Matthew Theriault and Marcelle Durrenberger have just finished their freshman year and are already gaining valuable work experience.
As part of their summer co-op scholarships, engineering sophomores Theriault (plastics) and Durrenberger (mechanical) will help create a computer-generated animated video illustrating how the historic Moody Street Feeder, built in 1847, was designed to work, and how just two men were able to lift its 1,000 pound gates.
Theriault and Durrenberger are among the 225 undergraduate students in the class of 2015 who are participating in the new Research, Community and Enterprise Co-op Scholars program throughout the summer and the upcoming academic year.
This large, first official class of co-op scholars represents the University’s commitment to providing paid experiential learning opportunities for freshman and sophomore students. Just one year ago, John Ting, dean of the Francis College of Engineering, offered 21 summer positions to engineering sophomores who had maintained a 3.0 GPA during their freshman year, to kick off the pilot program.
This summer, 82 sophomore students from across the five colleges will be working on a diverse array of campus and community projects involving organic chemistry, atmospheric science and climate change, business and radio broadcasting and the Lowell Association for the Blind (LAB). Last year’s scholars are on campus again this summer to mentor the new students. The remaining 143 students will work in co-op scholar jobs during the academic year.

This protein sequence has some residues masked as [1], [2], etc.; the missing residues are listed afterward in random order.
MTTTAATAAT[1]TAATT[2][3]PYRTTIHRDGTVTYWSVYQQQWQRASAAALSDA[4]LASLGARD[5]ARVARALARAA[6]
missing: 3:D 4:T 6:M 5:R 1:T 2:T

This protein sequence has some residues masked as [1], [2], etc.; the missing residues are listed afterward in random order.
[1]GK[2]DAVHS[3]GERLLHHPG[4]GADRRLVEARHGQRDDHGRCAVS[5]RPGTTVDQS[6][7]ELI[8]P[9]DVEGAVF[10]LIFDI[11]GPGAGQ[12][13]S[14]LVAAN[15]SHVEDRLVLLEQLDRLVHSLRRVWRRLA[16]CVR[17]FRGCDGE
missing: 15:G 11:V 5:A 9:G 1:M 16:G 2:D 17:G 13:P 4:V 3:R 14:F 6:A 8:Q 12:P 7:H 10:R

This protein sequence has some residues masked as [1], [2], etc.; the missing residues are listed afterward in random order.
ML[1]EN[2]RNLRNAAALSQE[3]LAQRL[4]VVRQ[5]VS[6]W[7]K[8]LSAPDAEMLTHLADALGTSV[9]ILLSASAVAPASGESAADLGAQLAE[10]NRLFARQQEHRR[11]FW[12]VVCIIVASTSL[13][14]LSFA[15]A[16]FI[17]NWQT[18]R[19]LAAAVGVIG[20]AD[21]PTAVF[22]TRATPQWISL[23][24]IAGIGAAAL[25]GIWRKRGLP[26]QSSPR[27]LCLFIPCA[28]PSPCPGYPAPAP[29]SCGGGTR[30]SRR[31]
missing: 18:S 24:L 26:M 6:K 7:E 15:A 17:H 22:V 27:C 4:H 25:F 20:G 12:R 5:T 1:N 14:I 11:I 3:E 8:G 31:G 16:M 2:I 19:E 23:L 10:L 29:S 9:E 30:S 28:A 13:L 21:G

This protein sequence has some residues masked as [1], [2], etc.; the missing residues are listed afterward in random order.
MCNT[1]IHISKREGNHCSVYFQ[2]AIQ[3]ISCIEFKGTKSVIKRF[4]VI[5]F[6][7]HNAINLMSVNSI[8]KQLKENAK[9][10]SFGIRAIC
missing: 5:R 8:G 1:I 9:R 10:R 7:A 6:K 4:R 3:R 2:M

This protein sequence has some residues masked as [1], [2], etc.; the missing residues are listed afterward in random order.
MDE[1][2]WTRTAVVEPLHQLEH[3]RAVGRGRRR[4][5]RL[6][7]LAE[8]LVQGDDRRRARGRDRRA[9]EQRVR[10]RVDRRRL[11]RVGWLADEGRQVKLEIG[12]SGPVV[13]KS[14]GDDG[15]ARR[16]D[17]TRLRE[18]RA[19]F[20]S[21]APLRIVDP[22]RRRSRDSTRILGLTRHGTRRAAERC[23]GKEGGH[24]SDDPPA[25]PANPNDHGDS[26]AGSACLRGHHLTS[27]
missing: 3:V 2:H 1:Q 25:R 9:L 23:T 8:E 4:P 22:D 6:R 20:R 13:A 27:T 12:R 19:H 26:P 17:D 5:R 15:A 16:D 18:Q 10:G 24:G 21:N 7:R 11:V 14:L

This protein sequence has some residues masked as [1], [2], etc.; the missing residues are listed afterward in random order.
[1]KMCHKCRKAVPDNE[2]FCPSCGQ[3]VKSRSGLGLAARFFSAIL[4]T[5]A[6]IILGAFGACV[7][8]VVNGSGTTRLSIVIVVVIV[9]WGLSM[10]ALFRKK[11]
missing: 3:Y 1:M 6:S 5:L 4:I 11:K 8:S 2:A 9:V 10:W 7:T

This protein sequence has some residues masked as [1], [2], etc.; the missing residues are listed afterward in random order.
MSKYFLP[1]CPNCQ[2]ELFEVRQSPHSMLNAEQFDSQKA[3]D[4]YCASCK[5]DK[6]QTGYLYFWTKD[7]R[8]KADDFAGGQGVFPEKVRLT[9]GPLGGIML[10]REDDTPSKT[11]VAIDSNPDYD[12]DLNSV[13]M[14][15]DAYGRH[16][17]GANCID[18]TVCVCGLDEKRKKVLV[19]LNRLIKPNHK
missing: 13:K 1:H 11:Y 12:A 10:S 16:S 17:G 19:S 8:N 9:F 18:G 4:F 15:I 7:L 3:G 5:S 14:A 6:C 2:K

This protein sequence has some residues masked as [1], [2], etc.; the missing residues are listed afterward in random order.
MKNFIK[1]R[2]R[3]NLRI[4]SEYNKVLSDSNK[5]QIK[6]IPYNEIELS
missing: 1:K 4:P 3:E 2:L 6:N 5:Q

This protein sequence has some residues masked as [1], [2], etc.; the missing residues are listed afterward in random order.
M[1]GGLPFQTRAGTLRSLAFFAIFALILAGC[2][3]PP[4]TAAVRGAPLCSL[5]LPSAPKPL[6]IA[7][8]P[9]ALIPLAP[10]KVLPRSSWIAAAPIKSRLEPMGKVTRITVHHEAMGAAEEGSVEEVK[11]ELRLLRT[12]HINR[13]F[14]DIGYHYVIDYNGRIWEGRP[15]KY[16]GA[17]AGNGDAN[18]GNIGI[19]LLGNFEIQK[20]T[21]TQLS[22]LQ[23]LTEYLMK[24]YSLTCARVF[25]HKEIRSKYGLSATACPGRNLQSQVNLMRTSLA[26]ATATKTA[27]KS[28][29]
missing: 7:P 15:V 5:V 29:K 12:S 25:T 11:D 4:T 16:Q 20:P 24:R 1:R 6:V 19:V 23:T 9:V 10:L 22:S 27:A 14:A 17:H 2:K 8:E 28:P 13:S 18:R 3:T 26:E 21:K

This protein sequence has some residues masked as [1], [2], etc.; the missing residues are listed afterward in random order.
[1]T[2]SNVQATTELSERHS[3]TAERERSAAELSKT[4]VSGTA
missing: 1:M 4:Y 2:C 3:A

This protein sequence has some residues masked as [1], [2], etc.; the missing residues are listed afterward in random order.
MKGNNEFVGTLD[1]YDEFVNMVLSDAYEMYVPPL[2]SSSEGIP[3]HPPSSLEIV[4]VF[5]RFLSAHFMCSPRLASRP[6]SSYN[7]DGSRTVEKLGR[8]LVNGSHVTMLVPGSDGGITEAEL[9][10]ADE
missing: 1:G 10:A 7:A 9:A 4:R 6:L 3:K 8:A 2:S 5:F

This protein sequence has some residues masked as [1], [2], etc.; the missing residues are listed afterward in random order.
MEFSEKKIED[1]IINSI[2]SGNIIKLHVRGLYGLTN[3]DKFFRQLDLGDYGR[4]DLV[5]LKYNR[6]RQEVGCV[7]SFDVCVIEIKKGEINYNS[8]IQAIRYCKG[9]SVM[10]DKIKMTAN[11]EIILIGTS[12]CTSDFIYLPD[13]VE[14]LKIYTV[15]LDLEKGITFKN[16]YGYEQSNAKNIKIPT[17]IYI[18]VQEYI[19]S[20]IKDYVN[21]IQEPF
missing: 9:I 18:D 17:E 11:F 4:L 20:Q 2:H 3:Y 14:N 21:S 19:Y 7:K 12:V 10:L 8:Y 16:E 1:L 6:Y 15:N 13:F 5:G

Director of Campus Research Co-ops Adrianna Morris hosted a welcome breakfast last week for the 82 summer co-op scholar students and their faculty and community advisers, and says it is exciting to see the pilot program successfully developed into a “real program” for the University’s high-merit scholars.
“This is an exciting initiative that is strongly supported by our Provost, Vice Provost for Research and others at the University as it offers a once-in-a-lifetime opportunity, to be able to test the waters within your majors in a safe environment,” Morris says. “Students will also be able to see how what they learn in the classroom can be applied to impact their world, and this is a unique and appealing part of their educational experience at UMass Lowell.”
The limitless opportunities for co-op scholars is very appealing to Theriault and Durrenberger.
“I’m excited to get a jumpstart in research because it helps you to get ahead,” Theriault says.
Durrenberger says that one of the most exciting things about the opportunity is networking.
“This co-op will allow me to network between multidisciplinary groups,” she says. “Each aspect of my projects uses a different field, and that’s really exciting.”
In addition to their work on the Moody Street Feeder video, Theriault and Durrenberger also will be assisting with an National Science Foundation-sponsored research project involving the SLICE (Service-Learning Integrated throughout the College of Engineering) program. Durrenberger will be taking part in two additional projects: the planning of July's Sports Engineering Conference
, and a solar project, in which she will work alongside a UMass Lowell alumnus.